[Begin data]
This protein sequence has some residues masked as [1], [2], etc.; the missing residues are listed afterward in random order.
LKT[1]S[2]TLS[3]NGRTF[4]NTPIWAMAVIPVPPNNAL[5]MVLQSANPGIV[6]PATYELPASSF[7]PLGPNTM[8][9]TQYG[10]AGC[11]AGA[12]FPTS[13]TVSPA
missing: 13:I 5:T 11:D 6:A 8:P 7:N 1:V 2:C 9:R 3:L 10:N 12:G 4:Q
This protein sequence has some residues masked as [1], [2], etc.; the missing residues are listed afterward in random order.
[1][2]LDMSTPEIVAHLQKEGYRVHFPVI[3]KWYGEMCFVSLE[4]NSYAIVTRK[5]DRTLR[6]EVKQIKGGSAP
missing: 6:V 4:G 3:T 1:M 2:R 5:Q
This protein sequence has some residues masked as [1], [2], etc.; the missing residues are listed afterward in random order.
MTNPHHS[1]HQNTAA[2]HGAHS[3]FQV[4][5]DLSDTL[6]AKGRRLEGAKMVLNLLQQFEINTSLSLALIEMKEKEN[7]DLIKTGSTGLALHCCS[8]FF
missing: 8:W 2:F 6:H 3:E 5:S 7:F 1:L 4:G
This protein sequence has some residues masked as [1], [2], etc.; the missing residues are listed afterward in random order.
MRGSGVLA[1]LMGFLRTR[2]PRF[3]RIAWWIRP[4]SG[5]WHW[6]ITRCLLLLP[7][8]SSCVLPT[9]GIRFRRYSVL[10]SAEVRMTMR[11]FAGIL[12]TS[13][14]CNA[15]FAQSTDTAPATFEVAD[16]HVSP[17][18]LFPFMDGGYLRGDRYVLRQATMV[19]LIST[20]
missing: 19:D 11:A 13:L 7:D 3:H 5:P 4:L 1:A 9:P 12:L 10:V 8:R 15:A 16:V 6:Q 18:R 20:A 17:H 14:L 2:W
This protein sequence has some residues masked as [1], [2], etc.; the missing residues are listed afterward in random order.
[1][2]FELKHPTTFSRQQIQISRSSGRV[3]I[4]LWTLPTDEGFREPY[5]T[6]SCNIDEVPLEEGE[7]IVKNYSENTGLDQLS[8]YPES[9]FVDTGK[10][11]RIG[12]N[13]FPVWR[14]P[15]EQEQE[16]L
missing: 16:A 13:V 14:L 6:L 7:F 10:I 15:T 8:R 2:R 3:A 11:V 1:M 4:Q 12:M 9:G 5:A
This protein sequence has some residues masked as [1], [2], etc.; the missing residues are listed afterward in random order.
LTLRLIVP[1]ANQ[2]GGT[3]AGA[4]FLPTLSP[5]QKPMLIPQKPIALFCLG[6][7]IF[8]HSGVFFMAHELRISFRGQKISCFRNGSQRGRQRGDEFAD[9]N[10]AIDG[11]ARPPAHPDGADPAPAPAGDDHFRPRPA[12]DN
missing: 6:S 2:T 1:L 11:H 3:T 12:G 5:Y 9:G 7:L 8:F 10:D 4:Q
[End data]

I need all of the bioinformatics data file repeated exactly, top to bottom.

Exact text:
This protein sequence has some residues masked as [1], [2], etc.; the missing residues are listed afterward in random order.
LKT[1]S[2]TLS[3]NGRTF[4]NTPIWAMAVIPVPPNNAL[5]MVLQSANPGIV[6]PATYELPASSF[7]PLGPNTM[8][9]TQYG[10]AGC[11]AGA[12]FPTS[13]TVSPA
missing: 13:I 5:T 11:D 6:A 8:P 7:N 1:V 2:C 9:R 3:L 10:N 12:G 4:Q
This protein sequence has some residues masked as [1], [2], etc.; the missing residues are listed afterward in random order.
[1][2]LDMSTPEIVAHLQKEGYRVHFPVI[3]KWYGEMCFVSLE[4]NSYAIVTRK[5]DRTLR[6]EVKQIKGGSAP
missing: 6:V 4:G 3:T 1:M 2:R 5:Q
This protein sequence has some residues masked as [1], [2], etc.; the missing residues are listed afterward in random order.
MTNPHHS[1]HQNTAA[2]HGAHS[3]FQV[4][5]DLSDTL[6]AKGRRLEGAKMVLNLLQQFEINTSLSLALIEMKEKEN[7]DLIKTGSTGLALHCCS[8]FF
missing: 8:W 2:F 6:H 3:E 5:S 7:F 1:L 4:G
This protein sequence has some residues masked as [1], [2], etc.; the missing residues are listed afterward in random order.
MRGSGVLA[1]LMGFLRTR[2]PRF[3]RIAWWIRP[4]SG[5]WHW[6]ITRCLLLLP[7][8]SSCVLPT[9]GIRFRRYSVL[10]SAEVRMTMR[11]FAGIL[12]TS[13][14]CNA[15]FAQSTDTAPATFEVAD[16]HVSP[17][18]LFPFMDGGYLRGDRYVLRQATMV[19]LIST[20]
missing: 19:D 11:A 13:L 7:D 3:H 5:P 4:L 1:A 9:P 12:L 10:V 8:R 15:A 16:V 6:Q 18:R 20:A 17:H 14:L 2:W
This protein sequence has some residues masked as [1], [2], etc.; the missing residues are listed afterward in random order.
[1][2]FELKHPTTFSRQQIQISRSSGRV[3]I[4]LWTLPTDEGFREPY[5]T[6]SCNIDEVPLEEGE[7]IVKNYSENTGLDQLS[8]YPES[9]FVDTGK[10][11]RIG[12]N[13]FPVWR[14]P[15]EQEQE[16]L
missing: 16:A 13:V 14:L 6:L 7:F 10:I 15:T 8:R 2:R 3:A 11:V 1:M 4:Q 12:M 9:G 5:A
This protein sequence has some residues masked as [1], [2], etc.; the missing residues are listed afterward in random order.
LTLRLIVP[1]ANQ[2]GGT[3]AGA[4]FLPTLSP[5]QKPMLIPQKPIALFCLG[6][7]IF[8]HSGVFFMAHELRISFRGQKISCFRNGSQRGRQRGDEFAD[9]N[10]AIDG[11]ARPPAHPDGADPAPAPAGDDHFRPRPA[12]DN
missing: 6:S 2:T 1:L 11:H 3:T 12:G 5:Y 9:G 7:L 8:F 10:D 4:Q